Electrical energy storage is needed in both vehicles using conventional engines and those using electric and electric- hybrid powertrains. Presently in most of these applications, batteries are used as the energy storage device. The batteries must be sized to provide both the energy (kWh) and power (kW) required in the application. In some cases this results in the battery far exceeding one of the two requirements, as in the case where the power required is high and the energy storage required is relatively low. In such cases, the battery is said to be sized by power and the energy stored follows from the mass of the battery and the energy density (Wh/kg) of the battery chemistry. In these cases, an energy storage device having a very high power density (W/kg) and relatively low energy density (Wh/kg) could be a more effective solution to the energy storage problem in terms of weight, volume, and cost than a battery. The ultra capacitor is such an electrical energy storage device. The development of ultra capacitors for automotive applications has been in progress since about 1990. In this paper, the technology of ultra capacitors is reviewed, performance data presented for several advanced carbon- based devices, and illustrations of how advanced ultra capacitors can be used in several automotive applications discussed.

      Ultra capacitors are being developed as an alternative to pulse batteries. To be an attractive alternative, ultra capacitors must have much higher power and much longer shelf and cycle life than batteries. By much is meant at least one order of magnitude higher. Ultra capacitors have much lower energy density than batteries and their low energy density is in most cases the factor that determines the feasibility of their use in a particular high power application.The characteristics of a number of ultra capacitors and pulse batteries.The first and more standard approach to calculate the peak power is to determine the power at the so-called matched impedance condition at which one-half the energy of the discharge is in the form of electricity and one-half is in heat.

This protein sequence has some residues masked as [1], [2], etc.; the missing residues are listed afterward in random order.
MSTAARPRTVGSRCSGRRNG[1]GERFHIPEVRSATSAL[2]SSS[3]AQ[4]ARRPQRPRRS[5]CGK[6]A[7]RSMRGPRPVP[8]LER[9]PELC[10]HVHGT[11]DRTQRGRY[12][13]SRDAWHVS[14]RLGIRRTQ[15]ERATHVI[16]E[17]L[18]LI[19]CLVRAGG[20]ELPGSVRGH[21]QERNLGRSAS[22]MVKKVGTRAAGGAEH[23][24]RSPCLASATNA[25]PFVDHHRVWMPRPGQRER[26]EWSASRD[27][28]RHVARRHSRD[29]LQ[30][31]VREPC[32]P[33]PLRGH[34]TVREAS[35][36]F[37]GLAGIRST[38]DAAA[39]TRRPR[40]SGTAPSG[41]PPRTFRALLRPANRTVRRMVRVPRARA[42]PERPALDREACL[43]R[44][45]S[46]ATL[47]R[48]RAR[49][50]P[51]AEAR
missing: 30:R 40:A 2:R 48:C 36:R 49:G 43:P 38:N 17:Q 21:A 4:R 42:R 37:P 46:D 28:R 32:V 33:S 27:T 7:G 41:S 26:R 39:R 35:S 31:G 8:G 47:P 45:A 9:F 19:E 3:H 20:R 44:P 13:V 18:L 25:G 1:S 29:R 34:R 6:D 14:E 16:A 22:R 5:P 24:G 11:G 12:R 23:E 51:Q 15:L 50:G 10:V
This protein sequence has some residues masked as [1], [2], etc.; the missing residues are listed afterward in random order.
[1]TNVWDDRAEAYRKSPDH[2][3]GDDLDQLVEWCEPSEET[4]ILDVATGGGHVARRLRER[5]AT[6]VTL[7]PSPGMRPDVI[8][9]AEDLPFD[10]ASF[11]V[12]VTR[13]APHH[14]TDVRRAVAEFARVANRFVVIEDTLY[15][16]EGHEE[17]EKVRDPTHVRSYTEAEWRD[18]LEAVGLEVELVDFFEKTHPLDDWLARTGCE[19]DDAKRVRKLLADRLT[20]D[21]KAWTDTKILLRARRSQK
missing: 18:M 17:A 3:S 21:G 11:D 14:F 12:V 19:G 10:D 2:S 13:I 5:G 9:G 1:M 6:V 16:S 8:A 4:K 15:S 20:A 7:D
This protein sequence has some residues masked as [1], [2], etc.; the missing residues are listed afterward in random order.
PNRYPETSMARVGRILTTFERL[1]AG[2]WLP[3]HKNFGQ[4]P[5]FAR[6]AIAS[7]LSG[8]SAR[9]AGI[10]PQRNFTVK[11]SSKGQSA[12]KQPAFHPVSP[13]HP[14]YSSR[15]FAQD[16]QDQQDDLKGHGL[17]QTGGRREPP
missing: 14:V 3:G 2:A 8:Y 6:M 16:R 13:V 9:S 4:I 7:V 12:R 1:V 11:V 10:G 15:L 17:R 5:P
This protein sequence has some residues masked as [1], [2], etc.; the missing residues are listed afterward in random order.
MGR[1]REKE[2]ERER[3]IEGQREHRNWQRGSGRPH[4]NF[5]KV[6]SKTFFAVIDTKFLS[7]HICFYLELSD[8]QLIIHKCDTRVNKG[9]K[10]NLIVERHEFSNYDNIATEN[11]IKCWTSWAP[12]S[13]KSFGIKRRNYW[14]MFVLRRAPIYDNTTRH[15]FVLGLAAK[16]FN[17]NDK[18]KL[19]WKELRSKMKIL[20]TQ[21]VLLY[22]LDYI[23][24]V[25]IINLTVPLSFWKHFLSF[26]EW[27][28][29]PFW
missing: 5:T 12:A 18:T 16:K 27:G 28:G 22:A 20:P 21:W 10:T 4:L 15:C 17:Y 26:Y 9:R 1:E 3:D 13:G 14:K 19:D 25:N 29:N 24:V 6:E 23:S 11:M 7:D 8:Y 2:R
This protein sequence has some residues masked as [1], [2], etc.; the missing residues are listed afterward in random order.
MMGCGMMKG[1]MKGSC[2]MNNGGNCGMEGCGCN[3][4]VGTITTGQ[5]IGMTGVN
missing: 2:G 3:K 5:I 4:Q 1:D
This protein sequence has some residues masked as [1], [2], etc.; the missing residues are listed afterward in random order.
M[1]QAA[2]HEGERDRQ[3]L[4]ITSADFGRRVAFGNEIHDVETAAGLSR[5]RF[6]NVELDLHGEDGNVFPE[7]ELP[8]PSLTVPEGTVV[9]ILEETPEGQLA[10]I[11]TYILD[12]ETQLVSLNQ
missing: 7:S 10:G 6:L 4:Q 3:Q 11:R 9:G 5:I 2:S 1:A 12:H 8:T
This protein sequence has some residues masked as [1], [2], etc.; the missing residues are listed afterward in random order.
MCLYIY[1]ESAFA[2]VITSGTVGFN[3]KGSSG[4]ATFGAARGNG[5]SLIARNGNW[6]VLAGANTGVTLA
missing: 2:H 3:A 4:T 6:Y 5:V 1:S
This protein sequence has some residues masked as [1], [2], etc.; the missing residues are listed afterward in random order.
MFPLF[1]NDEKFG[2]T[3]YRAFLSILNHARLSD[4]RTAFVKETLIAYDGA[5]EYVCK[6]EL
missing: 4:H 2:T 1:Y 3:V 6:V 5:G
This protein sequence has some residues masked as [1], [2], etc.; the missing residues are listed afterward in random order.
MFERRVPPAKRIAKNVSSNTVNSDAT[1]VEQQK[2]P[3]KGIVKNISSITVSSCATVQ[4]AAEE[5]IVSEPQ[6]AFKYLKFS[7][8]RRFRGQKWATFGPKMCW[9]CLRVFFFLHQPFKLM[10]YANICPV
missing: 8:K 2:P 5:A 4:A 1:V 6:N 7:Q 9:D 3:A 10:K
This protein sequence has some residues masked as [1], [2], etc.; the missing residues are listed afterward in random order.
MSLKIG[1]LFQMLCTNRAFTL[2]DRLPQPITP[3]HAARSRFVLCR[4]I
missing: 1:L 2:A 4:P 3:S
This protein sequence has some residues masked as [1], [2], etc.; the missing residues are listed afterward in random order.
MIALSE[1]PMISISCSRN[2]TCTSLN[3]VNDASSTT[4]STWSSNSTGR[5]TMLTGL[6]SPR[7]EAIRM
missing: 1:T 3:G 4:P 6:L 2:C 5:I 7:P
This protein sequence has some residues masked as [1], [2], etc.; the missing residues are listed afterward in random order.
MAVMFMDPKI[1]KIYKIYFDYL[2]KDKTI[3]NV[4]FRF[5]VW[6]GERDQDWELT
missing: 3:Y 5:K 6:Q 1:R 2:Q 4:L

REFERENCES:

      1. Yong Dou S. Vassiliadis G. K. Kuzmanov G. N. Gaydadjiev, 64-bit Floating-Point FPGA Matrix Multiplication, Computer Engineering, EEMCS, TU Delft, P.O. Box 5031,2600 GA delft, The Neatherlands.

      2. J.D.Foley,A.vanDam,S.K.Feiner,andJ.F.Hughes,"ComputerGraphi cs,Principles andPractice",Addison-Wesley,secondedition,1996.

      3. P.GrahamandB.Nelson,"FPGAbasedSonarProcessing",Proceeding s ofthe6thACM / SIGDAinternationalsymposiumonFPGAs,pp. 201-208, February1998.

      4. A.Jones,A.Nayak.P.Banerjee,"ParallelImplementationofMatrixand Signal Processing LibrariesonFPGAs",Proceedings ofthe14thInternational Conferenceon ParallelandDistributedComputing Systems, 200. http:Hwww.ece.northwestern.edu/-kiones/papers/342-050.pdf

      5. K.Benkrid,D.Crookes,J.Smith,andA.Benkrid,'HighLevelProgram mingforReal TimeFPGABasedVideoProgramming',Proceedings ofICASSP'2000,Istanbul,June2000. VolumeVI,pp. 3227-3231.

      6. S.M.Qasim,S.A.Abbasi, andB.Almashary,AproposedFPGA- bases parallelarchitecture formatrixmultiplication,Circuits andSystems,2008,APCCAS2008,Pages 1763-1766, Nov2008.

      7. T. J. Todman, G. A. Constantinides, S. J. E. Wilton, O. Mencer,

        W. Luk, and P.Y.K. Cheung, Reconfigurablecomputing: architecturesanddesignmethods, IEEEProc. Computer

        andDigitalTechniques,Vol.152,No.2,pp193207,Mar. 2005.

      8. L. Singhaland E.Bozorgzadeh,Multi- layerfloorplanningforreconfigurabledesigns,IET:Computers andDigitalTechniques,Vol.1,No.4,pp.276294,July2007.

      9. Syed M.Qasim, Ahmed A. Telba and Abdulhameed Y. AlMazroo Department of Electrical Engineering, FPGA Design and Implementation of Matrix Multiplier Architectures for Image and Signal Processing Applications Centre King Saud University, College of Engineering Riyadh 11421, Saudi Arabia{smanzoor, abbasi, bmashary}@ksu.edu.

      10. Xiaoxiao Jiang1, Jun Tao2, Department of Electrical Engineering, University of Minnesota,Twin Cities, USA,Implementation of Effective Matrix Multiplication on FPGA, Proceeding of IEEE IC-BNMT2011.

Leave a Reply

Your email address will not be published. Required fields are marked *